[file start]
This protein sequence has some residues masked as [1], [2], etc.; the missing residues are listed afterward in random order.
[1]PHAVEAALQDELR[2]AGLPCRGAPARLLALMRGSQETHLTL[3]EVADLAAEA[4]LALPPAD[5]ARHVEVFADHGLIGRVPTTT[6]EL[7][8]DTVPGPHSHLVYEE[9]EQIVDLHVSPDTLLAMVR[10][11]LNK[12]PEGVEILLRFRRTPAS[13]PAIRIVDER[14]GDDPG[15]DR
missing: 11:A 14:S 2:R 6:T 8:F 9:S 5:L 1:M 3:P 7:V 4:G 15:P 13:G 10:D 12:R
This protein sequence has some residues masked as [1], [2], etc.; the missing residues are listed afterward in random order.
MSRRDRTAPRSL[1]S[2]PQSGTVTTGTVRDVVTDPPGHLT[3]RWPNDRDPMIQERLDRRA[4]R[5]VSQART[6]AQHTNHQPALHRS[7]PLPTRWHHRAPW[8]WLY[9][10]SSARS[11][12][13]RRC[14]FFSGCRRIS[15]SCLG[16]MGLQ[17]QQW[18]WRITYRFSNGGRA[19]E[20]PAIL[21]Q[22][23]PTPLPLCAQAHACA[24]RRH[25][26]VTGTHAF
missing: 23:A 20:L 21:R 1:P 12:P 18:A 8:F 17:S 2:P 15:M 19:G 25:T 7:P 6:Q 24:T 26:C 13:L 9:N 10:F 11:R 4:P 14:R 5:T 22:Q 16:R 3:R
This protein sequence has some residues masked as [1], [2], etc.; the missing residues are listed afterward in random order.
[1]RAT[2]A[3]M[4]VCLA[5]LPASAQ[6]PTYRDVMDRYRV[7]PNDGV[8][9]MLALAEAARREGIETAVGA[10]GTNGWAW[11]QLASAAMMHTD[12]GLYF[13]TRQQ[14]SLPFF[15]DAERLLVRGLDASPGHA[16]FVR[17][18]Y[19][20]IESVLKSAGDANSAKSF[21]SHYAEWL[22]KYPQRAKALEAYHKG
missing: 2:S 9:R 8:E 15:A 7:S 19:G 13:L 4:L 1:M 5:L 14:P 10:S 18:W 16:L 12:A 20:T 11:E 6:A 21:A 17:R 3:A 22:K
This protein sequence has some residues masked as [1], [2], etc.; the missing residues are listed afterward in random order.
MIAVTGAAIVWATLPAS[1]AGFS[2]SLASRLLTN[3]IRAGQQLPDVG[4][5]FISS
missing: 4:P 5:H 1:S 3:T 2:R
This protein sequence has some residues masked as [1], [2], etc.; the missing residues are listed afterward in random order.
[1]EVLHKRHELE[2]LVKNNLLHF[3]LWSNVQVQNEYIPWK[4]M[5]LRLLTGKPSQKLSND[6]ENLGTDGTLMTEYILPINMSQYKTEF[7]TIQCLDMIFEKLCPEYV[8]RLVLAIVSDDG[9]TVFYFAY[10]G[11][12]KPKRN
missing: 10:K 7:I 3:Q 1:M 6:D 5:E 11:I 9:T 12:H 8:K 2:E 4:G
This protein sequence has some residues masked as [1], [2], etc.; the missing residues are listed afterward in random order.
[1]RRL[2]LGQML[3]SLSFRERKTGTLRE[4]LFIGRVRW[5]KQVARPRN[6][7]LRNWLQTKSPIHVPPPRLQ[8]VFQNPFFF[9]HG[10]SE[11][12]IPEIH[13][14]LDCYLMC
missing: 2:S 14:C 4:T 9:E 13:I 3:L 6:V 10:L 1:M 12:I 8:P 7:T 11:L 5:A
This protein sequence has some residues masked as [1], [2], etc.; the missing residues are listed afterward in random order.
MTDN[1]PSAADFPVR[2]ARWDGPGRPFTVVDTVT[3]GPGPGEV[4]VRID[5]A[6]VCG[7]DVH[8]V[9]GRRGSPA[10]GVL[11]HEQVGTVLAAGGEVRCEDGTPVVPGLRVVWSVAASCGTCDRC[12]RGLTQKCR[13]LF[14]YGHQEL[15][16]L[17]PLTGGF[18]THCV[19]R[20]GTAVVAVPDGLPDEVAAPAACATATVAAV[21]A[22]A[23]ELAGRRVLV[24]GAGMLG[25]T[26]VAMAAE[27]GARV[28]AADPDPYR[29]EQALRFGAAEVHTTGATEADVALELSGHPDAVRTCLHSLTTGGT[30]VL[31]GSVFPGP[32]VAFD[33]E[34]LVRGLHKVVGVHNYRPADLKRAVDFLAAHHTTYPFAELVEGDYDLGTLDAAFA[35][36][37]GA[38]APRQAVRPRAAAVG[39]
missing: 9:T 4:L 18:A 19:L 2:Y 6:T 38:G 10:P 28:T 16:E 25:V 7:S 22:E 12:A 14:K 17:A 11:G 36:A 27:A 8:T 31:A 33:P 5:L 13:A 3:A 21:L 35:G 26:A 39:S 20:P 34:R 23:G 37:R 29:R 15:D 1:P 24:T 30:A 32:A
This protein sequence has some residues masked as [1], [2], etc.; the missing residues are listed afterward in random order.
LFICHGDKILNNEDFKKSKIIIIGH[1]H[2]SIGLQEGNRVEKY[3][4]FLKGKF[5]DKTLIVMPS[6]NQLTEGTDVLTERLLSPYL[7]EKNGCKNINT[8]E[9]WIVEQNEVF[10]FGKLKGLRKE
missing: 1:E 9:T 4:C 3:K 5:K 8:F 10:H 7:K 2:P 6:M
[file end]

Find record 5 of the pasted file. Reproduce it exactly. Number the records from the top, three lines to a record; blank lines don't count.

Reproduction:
This protein sequence has some residues masked as [1], [2], etc.; the missing residues are listed afterward in random order.
[1]EVLHKRHELE[2]LVKNNLLHF[3]LWSNVQVQNEYIPWK[4]M[5]LRLLTGKPSQKLSND[6]ENLGTDGTLMTEYILPINMSQYKTEF[7]TIQCLDMIFEKLCPEYV[8]RLVLAIVSDDG[9]TVFYFAY[10]G[11][12]KPKRN
missing: 10:K 7:I 3:Q 1:M 6:D 5:E 11:I 9:T 12:H 8:K 2:E 4:G